{
 	print $0
	}
}

The output of journalctl can be piped directly into awk via the command:

$ ./parse-failed-logins-centos.awk < <(journalctl -u sshd -u gdm --no-pager)

This type of piping is known as Process Substitution. Process Substitution allows for command output to be used the same way a file can.

Note that the spacing of the less-than signs and parentheses is critical. This command will not work if the spacing and arrangement of the parentheses is not correct.

This command gives the following output:

logging files with awk

Figure 10 – Piping journalctl output into awk

Another way to perform this piping is to use the command:

$ journalctl --no-page -u sshd | ./parse-failed-logins-centos.awk

SELinux/audit.log

SELinux can be a lifesaver for a system administrator, but a nightmare for a software developer. It is by design opaque with its messaging, except for when it comes to logging, at which point it can be almost too helpful.

SELinux logs are typically stored in /var/log/audit/audit.log. As is the case with any other log file subject to rotation, previous iterations of these logs may also be present in the /var/log/audit directory. Below is a sample of such a file, with the denied flag being highlighted.

How to use awk

Figure 11 – A typical SELinux audit.log file

In this specific context, SELinux is prohibiting the Apache httpd daemon from writing to specific files. This is not the same as Linux permissions prohibiting such a write. Even if the user account under which Apache httpd is running does have write access to these files, SELinux will prohibit the write attempt. This is a common good security practice which can help to prevent malicious code that may have been uploaded to a website from overwriting the website itself. However, if a web application is designed with the premise that it should be able to overwrite files in its directory, this can cause problems.

It should be noted that, if a web application is designed to have write access to its own web directory and it is being blocked by SELinux, the best practice is to “rework” the application so that it writes to a different directory instead. Modifying SELinux policies can be very risky and open a server up to many more attack vectors.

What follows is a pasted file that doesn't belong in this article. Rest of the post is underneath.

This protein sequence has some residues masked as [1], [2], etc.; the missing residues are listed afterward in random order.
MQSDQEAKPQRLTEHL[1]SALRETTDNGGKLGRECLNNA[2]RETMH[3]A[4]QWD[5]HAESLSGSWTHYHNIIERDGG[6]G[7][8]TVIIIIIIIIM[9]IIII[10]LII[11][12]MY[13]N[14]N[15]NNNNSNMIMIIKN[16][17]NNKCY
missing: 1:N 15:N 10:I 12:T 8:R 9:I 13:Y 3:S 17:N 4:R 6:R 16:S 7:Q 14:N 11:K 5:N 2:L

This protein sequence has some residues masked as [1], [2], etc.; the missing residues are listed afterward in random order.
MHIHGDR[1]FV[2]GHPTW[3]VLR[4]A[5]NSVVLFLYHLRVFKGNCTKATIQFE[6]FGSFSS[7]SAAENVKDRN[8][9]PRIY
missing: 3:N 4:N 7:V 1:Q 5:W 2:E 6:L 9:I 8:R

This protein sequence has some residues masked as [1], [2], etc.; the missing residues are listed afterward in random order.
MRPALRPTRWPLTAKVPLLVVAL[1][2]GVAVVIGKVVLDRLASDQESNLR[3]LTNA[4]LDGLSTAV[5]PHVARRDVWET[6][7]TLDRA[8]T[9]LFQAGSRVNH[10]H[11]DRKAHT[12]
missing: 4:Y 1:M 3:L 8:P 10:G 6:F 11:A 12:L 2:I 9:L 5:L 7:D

SELinux typically polices many different processes in many different contexts within Linux. The result of this is that the /var/log/audit/audit.log file may be too large and “messy” in order to analyze them just by looking. Because of this, awk can be a useful tool to filter out the parts of the /var/log/audit/audit.log file that a sysadmin is not interested in seeing. The following simplified call to awk will filter give the desired results, in this case looking for matching values in columns $4 and $10:

$ sudo awk '($4 == "denied" ) && ($10=="comm="httpd"") { print $0 }' /var/log/audit/audit.log

Note how this command incorporates both sudo as this file is owned by root, as well as escaping for the comm=”httpd” entry. Below is sample output of this call:

awk for system administration

Figure 12 – Filtered output via awk command.

It is typical for there to be many, many, many entries which match the criteria above, as publicly-accessible web servers are often subject to constant attacks.

Final Thoughts on Using Awk to Analyze Log Files

As stated earlier, the awk language is vast and quite capable of all sorts of useful file analysis tasks. The Free Software Foundation currently maintains the gawk utility, as well as its official documentation. It is the ideal free tool for performing precision log analysis given the avalanche of information that Linux and its software typically provide in log files. As the language is designed strictly for extracting from text streams, its programs are far more concise and shorter than programs written in more general-purpose languages for the same kinds of tasks.

The awk utility can be incorporated into unattended text file analysis for just about any structured text file format, or if one dares, even unstructured text file formats as well. It is one of the “unsung” and sometimes overlooked tools in a sysadmin’s arsenal that can make that job so much easier, especially when dealing with ever-increasing volumes of data.